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What is a world heritage Site? Heritage Sites of Nigeria

What is a world heritage Site? Heritage Sites of Nigeria

It was while visiting the Qin Shi Huang Terracotta warriors museum in China  that I discovered the existence of world heritage sites and what they meant.

When you speak of countries with a long history and preserved heritage, China is indeed worth the mention. Hungary is another country I’ve been to which is definitely worth the mention. Strolling around Budapest, it is a delight to see these huge buildings with very striking and unique architecture. They look old and worn out from the outside, but upon going in, you would find out that the inside has been remodelled to optimal living conditions.

I love the concept of World heritage sites and the listings. What they represent is heritage, they treasure the past stories and past memories of a people. While all these would probably vanish one day, their being kept is a great reminder to how far civilisation has come.

They should be an inspiration to the present generation to keep moving forward.

I am Nigerian and while most of our history texts start our story from the time of the British amalgamation in 1914, the different people have existed before then. Nigeria is a country of over 300 tribes and languages, it is indeed difficult to speak on each different tribe, to say since when they’ve existed and where they come from. Only time knows what tribes and languages have become extinct over the past decades.

I am Tiv, I love being Nigerian and to every Nigerian out there, Cheers!!  to cherishing our heritage, and writing the future history. “Oh may all who come behind us, find us faithful”

Below I’ve listed the few sites mentioned on the World heritage sites and the World Monuments Watch


Osun Osogbo sacred grove

Sukur Cultural landscape


Benin City Earthworks (Benin City Walls)

Ikom Monoliths of Cross River State

Nigeria as a collective nation,  when compared to other nations has very few heritage sites, of course you’d also have to compare its short standing history with theirs. A country like China which has lived through dynasties upon dynasties and better still whose populace spoke mainly one language will definitely have more artifacts which bear witness to their long history. So, here goes:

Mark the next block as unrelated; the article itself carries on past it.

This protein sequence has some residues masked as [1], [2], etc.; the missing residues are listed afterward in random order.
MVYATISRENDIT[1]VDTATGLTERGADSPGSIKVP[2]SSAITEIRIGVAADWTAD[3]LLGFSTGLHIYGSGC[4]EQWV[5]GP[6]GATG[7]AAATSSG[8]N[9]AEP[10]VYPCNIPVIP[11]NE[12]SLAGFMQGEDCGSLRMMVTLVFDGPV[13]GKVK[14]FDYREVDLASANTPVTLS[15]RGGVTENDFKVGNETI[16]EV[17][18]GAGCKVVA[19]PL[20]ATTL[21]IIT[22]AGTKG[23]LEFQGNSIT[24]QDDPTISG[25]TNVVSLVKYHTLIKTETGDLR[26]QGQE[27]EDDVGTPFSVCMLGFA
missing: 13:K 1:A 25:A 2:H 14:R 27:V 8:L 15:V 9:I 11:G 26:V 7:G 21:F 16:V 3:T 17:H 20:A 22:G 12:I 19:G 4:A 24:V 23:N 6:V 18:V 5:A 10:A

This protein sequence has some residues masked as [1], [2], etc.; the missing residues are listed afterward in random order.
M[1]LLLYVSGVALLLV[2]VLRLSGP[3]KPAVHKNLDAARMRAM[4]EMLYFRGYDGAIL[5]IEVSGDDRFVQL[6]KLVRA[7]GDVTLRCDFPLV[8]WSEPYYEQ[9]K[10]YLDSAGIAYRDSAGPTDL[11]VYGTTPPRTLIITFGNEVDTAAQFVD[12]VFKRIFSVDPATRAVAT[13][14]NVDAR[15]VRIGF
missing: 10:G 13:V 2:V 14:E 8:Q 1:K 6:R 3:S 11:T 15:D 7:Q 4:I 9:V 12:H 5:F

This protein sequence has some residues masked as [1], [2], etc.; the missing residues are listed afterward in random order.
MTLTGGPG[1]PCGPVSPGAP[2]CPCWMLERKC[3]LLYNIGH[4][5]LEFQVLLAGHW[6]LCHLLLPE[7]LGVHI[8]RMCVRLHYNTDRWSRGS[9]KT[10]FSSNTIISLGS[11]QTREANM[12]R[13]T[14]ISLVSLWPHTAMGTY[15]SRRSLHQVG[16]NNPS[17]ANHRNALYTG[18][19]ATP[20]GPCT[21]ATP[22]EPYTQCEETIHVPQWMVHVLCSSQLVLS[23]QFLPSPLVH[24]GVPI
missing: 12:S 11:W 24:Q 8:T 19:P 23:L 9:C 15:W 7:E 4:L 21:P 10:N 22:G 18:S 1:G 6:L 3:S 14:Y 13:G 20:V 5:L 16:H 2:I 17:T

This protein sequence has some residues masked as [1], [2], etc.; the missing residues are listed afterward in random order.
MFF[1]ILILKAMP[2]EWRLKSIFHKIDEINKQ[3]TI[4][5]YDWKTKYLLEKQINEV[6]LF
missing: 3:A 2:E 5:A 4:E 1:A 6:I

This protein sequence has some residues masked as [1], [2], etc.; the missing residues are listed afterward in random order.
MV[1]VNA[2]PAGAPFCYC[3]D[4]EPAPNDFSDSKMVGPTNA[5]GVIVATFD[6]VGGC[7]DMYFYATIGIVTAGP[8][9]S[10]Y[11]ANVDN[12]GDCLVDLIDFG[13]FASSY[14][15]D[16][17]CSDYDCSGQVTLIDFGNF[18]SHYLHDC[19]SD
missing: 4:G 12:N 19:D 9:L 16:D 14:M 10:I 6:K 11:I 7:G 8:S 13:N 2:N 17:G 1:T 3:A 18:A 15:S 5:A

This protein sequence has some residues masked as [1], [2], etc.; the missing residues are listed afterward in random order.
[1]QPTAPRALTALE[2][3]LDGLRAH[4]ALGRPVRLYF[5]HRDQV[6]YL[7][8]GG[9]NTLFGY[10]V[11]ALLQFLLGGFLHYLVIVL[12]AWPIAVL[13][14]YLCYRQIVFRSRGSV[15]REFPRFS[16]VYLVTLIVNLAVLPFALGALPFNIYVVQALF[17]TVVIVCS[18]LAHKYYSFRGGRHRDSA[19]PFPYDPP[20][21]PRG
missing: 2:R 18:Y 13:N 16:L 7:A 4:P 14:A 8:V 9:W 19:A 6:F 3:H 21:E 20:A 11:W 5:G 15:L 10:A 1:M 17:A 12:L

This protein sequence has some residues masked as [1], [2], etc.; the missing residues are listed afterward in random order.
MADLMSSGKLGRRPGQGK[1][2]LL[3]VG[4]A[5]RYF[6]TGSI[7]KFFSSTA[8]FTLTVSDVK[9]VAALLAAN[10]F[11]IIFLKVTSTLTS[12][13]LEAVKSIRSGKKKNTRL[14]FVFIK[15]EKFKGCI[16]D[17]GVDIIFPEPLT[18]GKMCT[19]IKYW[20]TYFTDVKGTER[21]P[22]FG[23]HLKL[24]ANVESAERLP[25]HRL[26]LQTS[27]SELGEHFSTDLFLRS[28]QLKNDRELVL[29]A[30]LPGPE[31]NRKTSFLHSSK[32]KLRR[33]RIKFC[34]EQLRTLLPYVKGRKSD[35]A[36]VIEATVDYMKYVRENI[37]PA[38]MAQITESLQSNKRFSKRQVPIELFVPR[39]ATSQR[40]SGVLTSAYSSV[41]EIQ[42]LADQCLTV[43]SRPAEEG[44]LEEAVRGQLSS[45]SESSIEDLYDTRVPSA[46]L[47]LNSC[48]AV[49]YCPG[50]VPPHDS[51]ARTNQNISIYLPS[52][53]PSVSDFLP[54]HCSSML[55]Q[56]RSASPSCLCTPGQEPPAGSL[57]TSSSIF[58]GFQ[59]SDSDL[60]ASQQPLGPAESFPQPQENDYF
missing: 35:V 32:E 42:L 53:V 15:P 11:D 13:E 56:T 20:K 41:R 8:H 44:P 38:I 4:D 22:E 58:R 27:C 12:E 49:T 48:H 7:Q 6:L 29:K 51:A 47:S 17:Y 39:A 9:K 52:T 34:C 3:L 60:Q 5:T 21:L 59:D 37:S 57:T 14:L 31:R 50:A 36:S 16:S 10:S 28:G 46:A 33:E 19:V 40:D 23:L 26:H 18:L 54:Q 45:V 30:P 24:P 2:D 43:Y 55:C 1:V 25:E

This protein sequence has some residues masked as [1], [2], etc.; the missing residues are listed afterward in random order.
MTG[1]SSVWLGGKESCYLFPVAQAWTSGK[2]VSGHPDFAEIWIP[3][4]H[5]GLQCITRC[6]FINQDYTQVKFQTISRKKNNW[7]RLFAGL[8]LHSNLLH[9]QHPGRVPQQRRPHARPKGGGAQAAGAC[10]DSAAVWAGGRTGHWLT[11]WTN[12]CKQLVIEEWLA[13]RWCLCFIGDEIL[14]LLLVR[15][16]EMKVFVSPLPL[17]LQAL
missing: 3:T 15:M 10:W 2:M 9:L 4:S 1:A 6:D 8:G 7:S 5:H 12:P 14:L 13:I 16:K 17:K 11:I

Date of Inscription, 2005.

Situated in the south western part of Nigeria. The site is named according to the State and capital in which it is found. Having existed over 4 centuries, this sacred site has gotten more popular in recent years,  there is a festival organised annually, this has resulted in increasing tourist visits and increased efforts to preserve the site. Still, increased population and pollution of the nearby Osun river and bush fires near the forest continue to put this site at risk. Below are a few sneak pictures of the site, for more pictures, you just need to follow the source of the pictures as linked beneath them.

Author: Thierry Joffroy Source
Author: Thierry Joffroy Source
Suspension Bridge, Photographer: Gbadamosi Wasiu/World Monuments Fund Source


Date of Inscription, 1999.

Situated on the Mandara Mountains (Monts Mandara) in north Eastern Nigeria, Adamawa State. Sukur represents what used to be, once a flourishing industrial settlement.The Sukur landscape has remained unchanged over the years and and houses the Palace of the Hidi (the local Chief). Sukur is derived from the Bura Languae and means feuding.

Author: Ishanlosen Odiaua Source
View from inside the palace, Source


Featuring the remains of the Benin City walls and and the Benin moat (traditionally known as Iya) which spans over 3200km. These were built in as early as the 13th century, to serve as defensive barriers in the time of war. Sadly, very little remains of what these historical structures once were. This site can also be found on the UNESCO world heritage tentative list.

Remains of the wall, Source
Remains of the wall, Source
View along a street in the royal quarter of Benin city, 1897. Photograph: The British Museum/Trustees of the British Museum. Source
a portion of the moat, Source


Cross River is located in South south Nigeria and the Ikom Monoliths are found in the Ikom local government area of the state. These monoliths are derived from volcanic stone and number about 300 in total. The writings found on them are believed to be an early form of Nsibidi, an ideographic style of writing specific to the present South Eastern Nigeria. The Ikom monoliths, while not listed as world heritage site but is currently on the tentative list.


I finally managed to squeeze this post here. I took me two months to write, There really is a big difference between researching online and using the pictures of others and personally visiting a place and taking your pictures.

It’s been exciting learning and discovering all of these and having reached the end of this post, I really do see the need to have a first hand experience myself. Hope you enjoyed reading the post.

Cheers xoxo 😀

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